I think say, R' Waldenburg, R Hershel Schechter, R' Nebenzahl, R' Ovadia (many of his piskei din indicate he clearly has religion zionistic tendencies and he was the Chief Rabbi) and many others from the Religious Zionist camp, can indeed be considered as worldclass TC's just like R' Elyashiv.

    But just because one is in the Chief Rabbinate....I mean this is a position voted on by people whose main considerations are not necessarily who is the greatest scholar. So such an election does not confer - world-class scholar status. I mean how can one begin to compare the aforementioned Rabbanim to say people in the class of R' Waldenburg etc. Were it not for there election to this office we would never of heard of them.


    In any case, this is obviously a public policy issue and not halacha. It is just a question of what will the consequences be and I think it is obvious that each side has it's own set of pitfalls. A very dificult question.

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  6. Marriage, death and taxes are important functions of every civilized society. It is an embarrassment that Israel will recognize marriages that took place in other countries that would not be recognized if they took place here.

    The other problem is that the Rabanut is becoming much stricter with their conversion criteria. How many people are faking being Haredi to get past the Rabanut? How many of those people are going to be turned off of Mitzvas after the experience? How many conversions are going to be overturned years later, leaving people in Halachic limbo. When are conversions going to be directed for not following a Daas Torash Psak on how to vote or for riding on a mixed bus or using a mikvah under Rav Spector?

    We need to be able to function as a society. This means providing basic needs for people that may be rejected by the Rav Elishavs and Rav Ovadiah Yosephs of the world.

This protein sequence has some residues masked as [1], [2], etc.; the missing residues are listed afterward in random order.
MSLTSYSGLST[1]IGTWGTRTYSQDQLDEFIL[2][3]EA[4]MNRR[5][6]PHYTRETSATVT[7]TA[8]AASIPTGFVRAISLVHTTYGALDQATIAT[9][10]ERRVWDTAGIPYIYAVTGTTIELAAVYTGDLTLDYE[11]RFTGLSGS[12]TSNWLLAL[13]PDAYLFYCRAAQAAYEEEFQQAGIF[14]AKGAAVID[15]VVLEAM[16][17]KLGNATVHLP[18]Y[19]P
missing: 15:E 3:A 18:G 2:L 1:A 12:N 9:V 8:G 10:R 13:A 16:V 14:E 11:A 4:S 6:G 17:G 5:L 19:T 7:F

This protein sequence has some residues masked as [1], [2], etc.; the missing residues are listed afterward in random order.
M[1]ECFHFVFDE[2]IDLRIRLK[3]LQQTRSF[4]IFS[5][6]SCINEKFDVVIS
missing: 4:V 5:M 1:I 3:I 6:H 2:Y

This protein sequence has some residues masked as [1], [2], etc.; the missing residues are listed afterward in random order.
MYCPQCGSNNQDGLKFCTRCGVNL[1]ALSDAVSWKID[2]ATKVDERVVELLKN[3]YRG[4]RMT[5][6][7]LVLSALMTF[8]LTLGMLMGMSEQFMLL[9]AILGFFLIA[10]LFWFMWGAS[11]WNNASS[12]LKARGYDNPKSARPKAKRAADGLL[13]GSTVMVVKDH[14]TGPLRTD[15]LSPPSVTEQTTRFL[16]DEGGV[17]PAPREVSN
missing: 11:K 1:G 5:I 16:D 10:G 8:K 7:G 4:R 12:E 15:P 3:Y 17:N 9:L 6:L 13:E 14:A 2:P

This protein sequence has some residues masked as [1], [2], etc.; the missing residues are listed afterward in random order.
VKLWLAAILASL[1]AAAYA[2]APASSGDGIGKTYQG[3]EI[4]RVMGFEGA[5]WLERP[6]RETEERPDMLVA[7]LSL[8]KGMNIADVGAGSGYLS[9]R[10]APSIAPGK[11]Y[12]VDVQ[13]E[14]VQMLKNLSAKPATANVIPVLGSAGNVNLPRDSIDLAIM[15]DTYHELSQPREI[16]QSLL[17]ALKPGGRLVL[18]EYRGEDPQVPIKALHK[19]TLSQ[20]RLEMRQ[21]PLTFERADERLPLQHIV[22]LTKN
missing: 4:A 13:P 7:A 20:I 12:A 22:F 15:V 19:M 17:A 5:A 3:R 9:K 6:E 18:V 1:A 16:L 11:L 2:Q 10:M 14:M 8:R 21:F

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  7. Rafi the rabbanut controls marriages between Jews. It has no control over marriages between non Jews or Jews who marry in a different religious system (e.g. a Jewish woman who marries a Muslim man via the Muslim religious court).

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  8. I just read an excellent article about this on Jpost blog by Rabbi Farber (YU)

    http://cgis.jpost.com/Blogs/orthodoxopinions/entry/orthodox_jews_should_support_civil

    He makes a lot of good points that support the civil marriage argument.

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  9. Rabbi Avraham Weinfeld ZTL of Monsey ("The Lev Avraham")wrote a teshuva on why he beleives there should be a compelte seperation between religioin and state in this country. He even encourages secular marriages.

    What's more:
    Reliable sources told me that he used to encouraged peopel to vote Meretz in order to achieve this goal.

    His Teshuva is somewhat well circualted and can be found with little difficulty.

    D.A.

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  10. a democracy guarantees freedom of religion as well as freedom FROM religion. All of us in the states understand this. You cannot force religious dogma down someone's throat, even though you might personally be angered or hurt by their actions.

    There are ALOT of jews around the world who get married by various means so I don't quite understand the argument here....

    We should give secular pple the same rights and entitlements that we have so generously received from the good ole US of A.

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  11. the thing is, Israel is not the USA. Not everything right for the USA is right for Israel. Israel is not just a democracy, but is also a jewish state. That means Jewish values also need to be considered somehow in the design of the country.
    How they work together is always a debate and argument, but they have to.
    If this is a solution that fits with being a Jewish state, then fine I have no problem with it. But if it is only good for a democracy, but not for Judaism, then perhaps it would be good for the US but not for Israel.

    Just because we are a demmocracy does not mean "anything goes".

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  12. Rafi, you can't have your cake and eat it too. ...shabbat shalom

    just my opinion

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  13. you can try...
    obviously sometimes one will get priority over the other, and other times the other will... but it cant hurt to try...

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  14. right rafi, it can't hurt to try...except when it does.

    and what does "jewish sate" mean? most jews are secular and most secular jews see charedim as being less jewish not more....sort of the way charedim think lubavitch is not so jewish. so shouldn't the rabbanut be majority conservative/reform? and if you have a cult/sect that demand a geder lifnay than you are welcome to go that route.